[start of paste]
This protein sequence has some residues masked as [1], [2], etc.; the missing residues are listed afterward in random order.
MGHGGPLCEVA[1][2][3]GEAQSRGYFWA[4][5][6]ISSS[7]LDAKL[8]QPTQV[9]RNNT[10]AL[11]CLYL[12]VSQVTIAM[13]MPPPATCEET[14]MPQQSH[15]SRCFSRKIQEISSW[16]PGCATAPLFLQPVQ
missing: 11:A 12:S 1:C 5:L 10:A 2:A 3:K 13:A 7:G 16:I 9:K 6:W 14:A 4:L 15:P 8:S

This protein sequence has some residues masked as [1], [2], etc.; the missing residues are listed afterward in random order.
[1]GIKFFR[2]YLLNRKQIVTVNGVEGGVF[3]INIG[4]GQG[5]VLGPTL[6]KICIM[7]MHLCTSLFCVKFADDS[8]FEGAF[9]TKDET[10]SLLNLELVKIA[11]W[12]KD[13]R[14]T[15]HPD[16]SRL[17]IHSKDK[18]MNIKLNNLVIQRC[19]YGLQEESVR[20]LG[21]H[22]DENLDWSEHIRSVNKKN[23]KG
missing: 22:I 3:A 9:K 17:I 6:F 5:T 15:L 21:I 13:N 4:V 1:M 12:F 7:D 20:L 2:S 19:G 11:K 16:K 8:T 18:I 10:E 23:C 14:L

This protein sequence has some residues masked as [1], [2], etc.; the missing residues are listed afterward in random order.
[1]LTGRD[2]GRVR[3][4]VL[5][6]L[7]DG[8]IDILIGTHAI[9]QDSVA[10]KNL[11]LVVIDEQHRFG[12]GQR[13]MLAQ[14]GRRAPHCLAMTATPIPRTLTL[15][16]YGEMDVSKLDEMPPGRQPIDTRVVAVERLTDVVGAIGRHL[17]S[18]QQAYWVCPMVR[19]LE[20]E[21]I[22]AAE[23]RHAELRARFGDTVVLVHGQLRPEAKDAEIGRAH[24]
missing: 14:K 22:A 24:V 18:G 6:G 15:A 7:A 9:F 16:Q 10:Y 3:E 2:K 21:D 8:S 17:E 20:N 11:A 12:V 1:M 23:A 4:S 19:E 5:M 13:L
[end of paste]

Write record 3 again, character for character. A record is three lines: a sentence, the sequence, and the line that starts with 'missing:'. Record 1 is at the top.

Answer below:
This protein sequence has some residues masked as [1], [2], etc.; the missing residues are listed afterward in random order.
[1]LTGRD[2]GRVR[3][4]VL[5][6]L[7]DG[8]IDILIGTHAI[9]QDSVA[10]KNL[11]LVVIDEQHRFG[12]GQR[13]MLAQ[14]GRRAPHCLAMTATPIPRTLTL[15][16]YGEMDVSKLDEMPPGRQPIDTRVVAVERLTDVVGAIGRHL[17]S[18]QQAYWVCPMVR[19]LE[20]E[21]I[22]AAE[23]RHAELRARFGDTVVLVHGQLRPEAKDAEIGRAH[24]
missing: 14:K 22:A 24:V 18:G 6:G 15:A 7:A 9:F 16:Q 10:Y 3:E 2:K 21:D 8:S 17:E 20:N 11:A 12:V 1:M 23:A 4:S 19:E 5:M 13:L